Pakistan's parliament has passed a law that stiffens the penalty for convicted "honour" killers and closes a loophole that often allowed them to go free.
The Bill was passed after a raucous debate
that lasted nearly four hours, with some of the loudest opposition
coming from hard-line Islamist politicians.
They wanted the
Islamic Ideology Council, a body of conservative Muslim clerics, to
weigh in on it before becoming law.
Supporters of the Bill flatly
refused, saying the council, which once ruled it was permissible for a
man to "lightly" beat his wife, routinely vetoes legislation aimed at
killings are a cancer in our society. This law is being presented
against this cancer," Naveed Qamar, a member of the opposition Pakistan
People's Party, said.
1,000 women were killed last year in so-called honour killings in
Pakistan, often by fathers, brothers or husbands. Such killings are
bound up with traditions by which a woman's chastity is vital to the
family's honour - so acts like a woman marrying the man of her choice,
meeting a man, or even just being seen sitting with a man could lead to
But those who carry out such killings are almost
never punished. In accordance with Islamic Shariah law, Pakistan allows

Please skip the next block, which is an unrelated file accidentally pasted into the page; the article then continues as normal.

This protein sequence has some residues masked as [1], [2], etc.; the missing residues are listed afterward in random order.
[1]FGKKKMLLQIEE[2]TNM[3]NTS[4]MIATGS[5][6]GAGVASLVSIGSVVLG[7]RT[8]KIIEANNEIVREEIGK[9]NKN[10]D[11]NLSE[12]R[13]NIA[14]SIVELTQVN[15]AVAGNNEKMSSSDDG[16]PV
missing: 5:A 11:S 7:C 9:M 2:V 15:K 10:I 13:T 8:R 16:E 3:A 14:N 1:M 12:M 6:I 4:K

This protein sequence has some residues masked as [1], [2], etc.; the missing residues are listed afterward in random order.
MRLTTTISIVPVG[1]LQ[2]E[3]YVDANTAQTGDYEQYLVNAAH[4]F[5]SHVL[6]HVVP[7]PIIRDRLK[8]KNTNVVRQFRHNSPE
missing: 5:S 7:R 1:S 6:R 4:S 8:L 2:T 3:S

the families of victims to forgive the killer. Since the killers in
these cases are usually close relatives, the family almost always
The new law gives a mandatory 25 years in
prison to anyone convicted of killing in the name of honour and no
longer allows family members to forgive such killers. The law allows
forgiveness only of an "honour" killer is sentenced to death; if the
killer is forgiven, he would still have to serve the 25 years in jail.
law change has angered some conservative Islamists who said it violates
Shariah and imitates "Western laws" that give women too much
But supporters said they wanted the law to go
further. MP Nafeesa Shah said she had wanted any form of forgiveness
banned in honour killings.
"There are still some loopholes, but it meets the problem half-way," she said.
Yusuf, chairman of the independent Human Rights Commission of Pakistan,
which documents such killings, said: "It is one positive development."
legislation was originally introduced nearly a year ago by the
opposition People's Party. But because the practice of forgiveness is
part of Shariah, parliament deferred it to a committee to try to build a
The conservative Pakistan Muslim League took up
the Bill but added the possibility of forgiveness for the death penalty
as a concession to religious parties.
"We have to work
within certain confines... but we have taken this step and we have come
so far," government MP Shaista Pervaiz Malik said.